Here’s video of his rant:

Darling is certainly tapping into a frustration a lot of Mets fans feel. For years the Mets injury issues have vexed the fanbase, less so for the sheer number of them — other teams have had more DL trips for their players — than for the manner in which they were handled and/or discussed by the team. They’ve often been loathe to use the disabled list even when it makes sense to and have, at times, run guys out to play despite there being serious red flags which would counsel most teams from doing so.

But is he right about why the players are getting injured? It’s a commonly held bit of conventional wisdom that players using weight training and being muscular makes them more brittle, but I’m unaware of any science that backs that up (if you have some, please pass it along, I’d genuinely be interested in reading it). Maybe it’s true, maybe it isn’t, but Darling seems so certain about it.

He could be right. But I also suspect that Darling may be falling prey to some back-in-my-dayism that retired players often exhibit. Are players getting injured more or are they merely being diagnosed better? Are they getting more seriously injured, or are they just taken out of action more quickly rather than be left to play through injuries like so many old timers have claimed they had to back in the 50s, 60s and 70s? Fireballers used to try to hang on as junkballers after suffering elbow injuries that today would send a guy to surgery. There was a much greater tolerance for lumbering slow dudes who might take it easy with a bad hammy as opposed to getting shut down now.

None of which is to say that Darling is wrong, necessarily. Like I said, maybe there is something to the idea that weight training and musculature makes a player more brittle. But I am always loathe to nod along with an old player who says the science and medicine surrounding sports has regressed compared to where it was back in his day. It may be true, but it’s counterintuitive given how science and medicine usually work. And when you offer a counterintuitive take like that, I think you need more evidence than your frustration at an injury occurring in front of you in real time.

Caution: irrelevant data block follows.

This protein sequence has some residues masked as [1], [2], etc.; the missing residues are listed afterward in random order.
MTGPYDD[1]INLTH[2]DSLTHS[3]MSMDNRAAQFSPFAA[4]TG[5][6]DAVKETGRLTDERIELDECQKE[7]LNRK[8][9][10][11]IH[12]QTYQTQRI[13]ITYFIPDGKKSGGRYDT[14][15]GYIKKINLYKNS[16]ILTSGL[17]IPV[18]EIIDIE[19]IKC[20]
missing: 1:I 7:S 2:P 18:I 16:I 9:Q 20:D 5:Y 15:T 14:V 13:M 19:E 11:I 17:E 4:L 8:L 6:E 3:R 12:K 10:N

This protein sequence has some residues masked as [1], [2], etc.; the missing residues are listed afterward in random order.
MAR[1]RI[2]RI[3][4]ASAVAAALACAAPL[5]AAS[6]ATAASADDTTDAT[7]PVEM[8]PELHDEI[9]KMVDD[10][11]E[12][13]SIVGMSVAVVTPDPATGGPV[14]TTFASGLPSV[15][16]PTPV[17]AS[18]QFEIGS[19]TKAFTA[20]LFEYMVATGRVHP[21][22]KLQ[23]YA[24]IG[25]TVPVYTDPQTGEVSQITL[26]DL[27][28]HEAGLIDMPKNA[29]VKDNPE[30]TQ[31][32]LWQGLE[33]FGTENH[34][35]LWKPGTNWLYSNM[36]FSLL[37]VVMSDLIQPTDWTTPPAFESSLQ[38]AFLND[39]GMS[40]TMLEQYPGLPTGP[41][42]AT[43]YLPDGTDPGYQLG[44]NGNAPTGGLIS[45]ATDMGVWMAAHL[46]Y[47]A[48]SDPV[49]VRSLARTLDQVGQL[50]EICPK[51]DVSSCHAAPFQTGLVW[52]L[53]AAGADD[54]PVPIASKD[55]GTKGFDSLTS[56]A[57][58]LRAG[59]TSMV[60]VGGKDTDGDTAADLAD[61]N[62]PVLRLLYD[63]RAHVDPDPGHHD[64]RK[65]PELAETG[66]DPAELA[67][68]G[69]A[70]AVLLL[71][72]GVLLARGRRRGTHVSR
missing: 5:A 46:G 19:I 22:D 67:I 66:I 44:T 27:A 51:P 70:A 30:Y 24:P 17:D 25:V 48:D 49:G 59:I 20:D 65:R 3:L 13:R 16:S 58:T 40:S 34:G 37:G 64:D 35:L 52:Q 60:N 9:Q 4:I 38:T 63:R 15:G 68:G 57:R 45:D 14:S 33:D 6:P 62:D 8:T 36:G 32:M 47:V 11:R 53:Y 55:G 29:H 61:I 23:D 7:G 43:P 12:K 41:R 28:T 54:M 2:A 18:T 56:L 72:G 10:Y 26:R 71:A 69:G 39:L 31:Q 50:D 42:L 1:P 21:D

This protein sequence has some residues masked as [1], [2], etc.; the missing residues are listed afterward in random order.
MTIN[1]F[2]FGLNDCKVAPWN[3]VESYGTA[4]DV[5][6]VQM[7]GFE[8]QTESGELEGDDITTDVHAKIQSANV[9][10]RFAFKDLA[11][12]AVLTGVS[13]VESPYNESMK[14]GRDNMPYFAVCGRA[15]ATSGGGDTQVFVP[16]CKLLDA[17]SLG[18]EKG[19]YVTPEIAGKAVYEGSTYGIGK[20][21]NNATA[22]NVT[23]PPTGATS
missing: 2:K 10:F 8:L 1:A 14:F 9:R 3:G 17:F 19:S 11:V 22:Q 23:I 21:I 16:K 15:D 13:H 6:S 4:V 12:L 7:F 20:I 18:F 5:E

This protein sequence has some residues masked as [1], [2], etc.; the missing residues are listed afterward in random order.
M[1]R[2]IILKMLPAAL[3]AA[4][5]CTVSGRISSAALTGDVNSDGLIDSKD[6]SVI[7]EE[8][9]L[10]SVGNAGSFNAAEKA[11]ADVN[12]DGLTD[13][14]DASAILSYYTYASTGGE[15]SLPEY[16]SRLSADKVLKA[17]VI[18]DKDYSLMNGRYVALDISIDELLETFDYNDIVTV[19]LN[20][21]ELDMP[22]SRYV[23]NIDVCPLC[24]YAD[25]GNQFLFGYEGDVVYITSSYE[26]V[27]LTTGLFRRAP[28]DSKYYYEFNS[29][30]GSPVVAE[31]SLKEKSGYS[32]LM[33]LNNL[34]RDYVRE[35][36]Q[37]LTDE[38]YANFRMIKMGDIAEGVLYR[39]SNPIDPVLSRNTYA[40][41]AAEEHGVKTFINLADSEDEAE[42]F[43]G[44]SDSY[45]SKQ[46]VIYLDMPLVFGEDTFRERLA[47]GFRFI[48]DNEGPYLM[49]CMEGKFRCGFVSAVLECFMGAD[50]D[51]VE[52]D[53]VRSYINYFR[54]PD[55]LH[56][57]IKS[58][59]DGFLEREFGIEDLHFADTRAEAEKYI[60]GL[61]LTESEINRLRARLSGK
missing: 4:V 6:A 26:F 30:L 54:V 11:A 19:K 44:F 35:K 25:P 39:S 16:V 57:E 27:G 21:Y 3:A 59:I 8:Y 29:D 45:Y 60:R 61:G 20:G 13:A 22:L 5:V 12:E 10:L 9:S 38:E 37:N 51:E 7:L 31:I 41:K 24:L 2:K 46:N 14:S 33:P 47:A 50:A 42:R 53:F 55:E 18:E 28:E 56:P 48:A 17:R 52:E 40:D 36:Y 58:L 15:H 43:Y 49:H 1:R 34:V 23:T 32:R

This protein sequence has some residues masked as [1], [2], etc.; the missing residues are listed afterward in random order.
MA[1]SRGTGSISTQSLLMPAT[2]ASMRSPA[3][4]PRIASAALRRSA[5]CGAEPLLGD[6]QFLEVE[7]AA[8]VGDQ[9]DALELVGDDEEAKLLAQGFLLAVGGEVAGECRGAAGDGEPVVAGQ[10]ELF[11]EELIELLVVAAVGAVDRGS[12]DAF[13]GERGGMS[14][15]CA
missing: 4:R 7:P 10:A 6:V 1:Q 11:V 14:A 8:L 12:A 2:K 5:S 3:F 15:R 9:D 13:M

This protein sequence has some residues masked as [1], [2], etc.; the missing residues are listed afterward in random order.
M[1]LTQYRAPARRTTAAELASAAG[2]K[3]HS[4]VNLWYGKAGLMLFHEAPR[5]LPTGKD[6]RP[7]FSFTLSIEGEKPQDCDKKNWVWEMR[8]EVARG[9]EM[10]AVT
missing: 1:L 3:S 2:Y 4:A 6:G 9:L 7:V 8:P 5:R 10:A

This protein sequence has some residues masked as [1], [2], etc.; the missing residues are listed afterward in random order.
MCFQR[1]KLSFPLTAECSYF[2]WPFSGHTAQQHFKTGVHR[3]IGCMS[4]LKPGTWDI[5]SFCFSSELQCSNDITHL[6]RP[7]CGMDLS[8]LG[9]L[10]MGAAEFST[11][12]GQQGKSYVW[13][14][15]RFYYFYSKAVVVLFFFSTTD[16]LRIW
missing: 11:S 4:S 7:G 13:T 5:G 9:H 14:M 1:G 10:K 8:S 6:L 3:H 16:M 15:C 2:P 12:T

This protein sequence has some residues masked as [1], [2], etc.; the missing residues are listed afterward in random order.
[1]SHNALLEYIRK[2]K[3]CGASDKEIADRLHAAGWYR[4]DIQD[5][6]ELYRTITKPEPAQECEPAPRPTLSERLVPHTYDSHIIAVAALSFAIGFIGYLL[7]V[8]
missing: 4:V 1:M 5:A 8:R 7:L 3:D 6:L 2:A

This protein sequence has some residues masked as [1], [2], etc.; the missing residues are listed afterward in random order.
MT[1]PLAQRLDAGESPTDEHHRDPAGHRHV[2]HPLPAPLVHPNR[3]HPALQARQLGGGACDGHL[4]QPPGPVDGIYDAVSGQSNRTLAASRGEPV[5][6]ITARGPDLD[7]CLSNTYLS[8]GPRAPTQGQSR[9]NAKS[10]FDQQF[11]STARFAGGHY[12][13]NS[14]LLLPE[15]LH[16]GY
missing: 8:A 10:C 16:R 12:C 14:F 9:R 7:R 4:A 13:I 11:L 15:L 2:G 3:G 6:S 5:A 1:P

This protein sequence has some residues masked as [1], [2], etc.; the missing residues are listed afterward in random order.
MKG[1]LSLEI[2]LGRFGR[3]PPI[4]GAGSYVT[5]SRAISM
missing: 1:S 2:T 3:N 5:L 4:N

Bryce Harper is pretty clearly messing with people

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Not too long ago some rumors popped up about Bryce Harper wanting to sign with the Cubs when he hits free agency following the 2018 season. Such rumors are sort of silly this far out — and they almost always tend to be non-predictive of where the player eventually goes — but they tend to get folks excited or concerned, depending on who they root for.

With the Cubs in town to face the Nationals, Harper was asked about those rumors again. He wisely dismissed them, saying he had no idea where that stuff comes from. Which is what someone in his position should say.

Not that he’s not going to have some fun with it. Check out his Instagram post with friend Kris Bryant. Specifically, check out the hashtag:

#Back2BackOneDay is, of course, an implication that he’d be hitting behind Bryant in the same batting order.

Harper is no idiot. He’s not going to use social media, in the middle of a season, two seasons before he could even potentially play elsewhere, to send genuine signals about wanting to leave the Nationals and join the Cubs. He’s just messing with the rumormongers. As he TOTALLY SHOULD by the way, because rumormongers deserve to be messed with.

Not that the rumormongers won’t take this a genuine evidence of his intent. The rumormongers aren’t big on subtle humor.